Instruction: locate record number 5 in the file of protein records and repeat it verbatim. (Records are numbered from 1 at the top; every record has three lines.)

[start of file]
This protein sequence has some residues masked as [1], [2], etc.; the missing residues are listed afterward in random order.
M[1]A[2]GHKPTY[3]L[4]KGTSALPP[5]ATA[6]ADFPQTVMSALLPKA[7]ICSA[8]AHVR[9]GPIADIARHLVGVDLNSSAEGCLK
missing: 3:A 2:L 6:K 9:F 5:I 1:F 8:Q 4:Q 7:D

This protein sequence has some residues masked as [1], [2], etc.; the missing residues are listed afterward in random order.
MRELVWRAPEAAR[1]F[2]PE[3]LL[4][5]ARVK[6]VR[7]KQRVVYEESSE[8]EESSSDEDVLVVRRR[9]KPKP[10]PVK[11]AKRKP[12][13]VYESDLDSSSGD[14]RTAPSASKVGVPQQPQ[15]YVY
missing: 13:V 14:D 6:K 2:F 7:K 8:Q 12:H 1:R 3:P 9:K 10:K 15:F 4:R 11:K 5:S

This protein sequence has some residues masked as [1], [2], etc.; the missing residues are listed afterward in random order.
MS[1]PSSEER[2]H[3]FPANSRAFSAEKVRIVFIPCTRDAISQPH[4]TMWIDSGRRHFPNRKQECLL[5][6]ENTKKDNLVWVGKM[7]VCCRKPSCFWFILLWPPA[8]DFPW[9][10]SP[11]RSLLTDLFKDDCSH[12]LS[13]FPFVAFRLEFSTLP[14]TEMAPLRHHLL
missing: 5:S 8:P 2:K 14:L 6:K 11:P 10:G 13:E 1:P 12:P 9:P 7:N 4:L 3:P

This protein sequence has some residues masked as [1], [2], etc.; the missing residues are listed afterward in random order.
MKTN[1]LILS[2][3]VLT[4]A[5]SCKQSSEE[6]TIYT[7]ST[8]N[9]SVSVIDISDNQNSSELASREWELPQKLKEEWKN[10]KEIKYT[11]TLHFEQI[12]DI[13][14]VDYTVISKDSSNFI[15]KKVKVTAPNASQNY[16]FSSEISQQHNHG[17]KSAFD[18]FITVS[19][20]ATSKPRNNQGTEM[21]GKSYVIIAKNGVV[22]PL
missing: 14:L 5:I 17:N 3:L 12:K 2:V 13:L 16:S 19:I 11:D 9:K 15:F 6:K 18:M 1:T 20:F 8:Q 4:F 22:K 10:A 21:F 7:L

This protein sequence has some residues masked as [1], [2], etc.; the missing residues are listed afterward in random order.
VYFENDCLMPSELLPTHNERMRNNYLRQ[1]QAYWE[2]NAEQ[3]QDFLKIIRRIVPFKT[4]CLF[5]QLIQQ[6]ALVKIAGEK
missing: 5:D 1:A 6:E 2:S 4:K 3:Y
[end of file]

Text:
This protein sequence has some residues masked as [1], [2], etc.; the missing residues are listed afterward in random order.
VYFENDCLMPSELLPTHNERMRNNYLRQ[1]QAYWE[2]NAEQ[3]QDFLKIIRRIVPFKT[4]CLF[5]QLIQQ[6]ALVKIAGEK
missing: 5:D 1:A 6:E 2:S 4:K 3:Y